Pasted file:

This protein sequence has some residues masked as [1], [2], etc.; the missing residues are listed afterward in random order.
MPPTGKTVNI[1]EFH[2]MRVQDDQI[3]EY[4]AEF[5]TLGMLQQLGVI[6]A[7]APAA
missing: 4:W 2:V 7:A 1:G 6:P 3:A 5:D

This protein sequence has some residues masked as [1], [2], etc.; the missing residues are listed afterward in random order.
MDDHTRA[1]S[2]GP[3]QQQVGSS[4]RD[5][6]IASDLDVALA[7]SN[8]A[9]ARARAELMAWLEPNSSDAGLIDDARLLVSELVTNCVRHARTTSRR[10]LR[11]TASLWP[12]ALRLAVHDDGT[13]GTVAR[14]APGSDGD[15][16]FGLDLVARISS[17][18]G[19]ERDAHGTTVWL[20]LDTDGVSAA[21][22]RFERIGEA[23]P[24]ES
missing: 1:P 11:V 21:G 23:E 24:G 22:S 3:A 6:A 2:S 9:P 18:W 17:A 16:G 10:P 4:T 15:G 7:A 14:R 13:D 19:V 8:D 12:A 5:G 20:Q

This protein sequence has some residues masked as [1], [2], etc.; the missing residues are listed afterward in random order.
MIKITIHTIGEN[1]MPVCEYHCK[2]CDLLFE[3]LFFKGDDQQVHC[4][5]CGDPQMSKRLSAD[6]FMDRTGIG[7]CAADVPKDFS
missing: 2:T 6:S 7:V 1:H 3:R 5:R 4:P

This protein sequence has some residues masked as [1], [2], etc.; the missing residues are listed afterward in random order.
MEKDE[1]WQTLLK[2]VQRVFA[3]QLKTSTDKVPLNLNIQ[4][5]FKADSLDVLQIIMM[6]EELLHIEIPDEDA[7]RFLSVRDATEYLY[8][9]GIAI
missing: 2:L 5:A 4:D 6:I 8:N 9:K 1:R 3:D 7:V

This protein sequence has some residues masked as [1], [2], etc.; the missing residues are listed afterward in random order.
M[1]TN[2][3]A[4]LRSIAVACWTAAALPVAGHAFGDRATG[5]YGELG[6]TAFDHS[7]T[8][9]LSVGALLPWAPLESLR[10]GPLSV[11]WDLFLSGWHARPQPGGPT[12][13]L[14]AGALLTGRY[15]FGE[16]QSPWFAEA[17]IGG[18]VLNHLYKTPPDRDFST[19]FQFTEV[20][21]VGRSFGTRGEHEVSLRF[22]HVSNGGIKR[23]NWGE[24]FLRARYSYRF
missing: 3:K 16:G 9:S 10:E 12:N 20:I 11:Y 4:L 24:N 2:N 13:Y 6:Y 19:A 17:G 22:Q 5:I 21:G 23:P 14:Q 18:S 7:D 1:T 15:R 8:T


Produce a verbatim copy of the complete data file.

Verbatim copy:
This protein sequence has some residues masked as [1], [2], etc.; the missing residues are listed afterward in random order.
MPPTGKTVNI[1]EFH[2]MRVQDDQI[3]EY[4]AEF[5]TLGMLQQLGVI[6]A[7]APAA
missing: 4:W 2:V 7:A 1:G 6:P 3:A 5:D

This protein sequence has some residues masked as [1], [2], etc.; the missing residues are listed afterward in random order.
MDDHTRA[1]S[2]GP[3]QQQVGSS[4]RD[5][6]IASDLDVALA[7]SN[8]A[9]ARARAELMAWLEPNSSDAGLIDDARLLVSELVTNCVRHARTTSRR[10]LR[11]TASLWP[12]ALRLAVHDDGT[13]GTVAR[14]APGSDGD[15][16]FGLDLVARISS[17][18]G[19]ERDAHGTTVWL[20]LDTDGVSAA[21][22]RFERIGEA[23]P[24]ES
missing: 1:P 11:V 21:G 23:E 24:G 22:S 3:A 6:A 2:S 9:P 18:W 17:A 16:G 10:P 4:T 15:G 7:A 14:R 13:D 19:V 8:D 12:A 5:G 20:Q

This protein sequence has some residues masked as [1], [2], etc.; the missing residues are listed afterward in random order.
MIKITIHTIGEN[1]MPVCEYHCK[2]CDLLFE[3]LFFKGDDQQVHC[4][5]CGDPQMSKRLSAD[6]FMDRTGIG[7]CAADVPKDFS
missing: 2:T 6:S 7:V 1:H 3:R 5:R 4:P

This protein sequence has some residues masked as [1], [2], etc.; the missing residues are listed afterward in random order.
MEKDE[1]WQTLLK[2]VQRVFA[3]QLKTSTDKVPLNLNIQ[4][5]FKADSLDVLQIIMM[6]EELLHIEIPDEDA[7]RFLSVRDATEYLY[8][9]GIAI
missing: 2:L 5:A 4:D 6:I 8:N 9:K 1:R 3:D 7:V

This protein sequence has some residues masked as [1], [2], etc.; the missing residues are listed afterward in random order.
M[1]TN[2][3]A[4]LRSIAVACWTAAALPVAGHAFGDRATG[5]YGELG[6]TAFDHS[7]T[8][9]LSVGALLPWAPLESLR[10]GPLSV[11]WDLFLSGWHARPQPGGPT[12][13]L[14]AGALLTGRY[15]FGE[16]QSPWFAEA[17]IGG[18]VLNHLYKTPPDRDFST[19]FQFTEV[20][21]VGRSFGTRGEHEVSLRF[22]HVSNGGIKR[23]NWGE[24]FLRARYSYRF
missing: 3:K 16:G 9:S 10:E 12:N 20:I 11:Y 4:L 24:N 2:N 13:Y 6:Y 19:A 17:G 22:Q 5:I 21:G 23:P 14:Q 18:S 7:D 1:T 15:R 8:T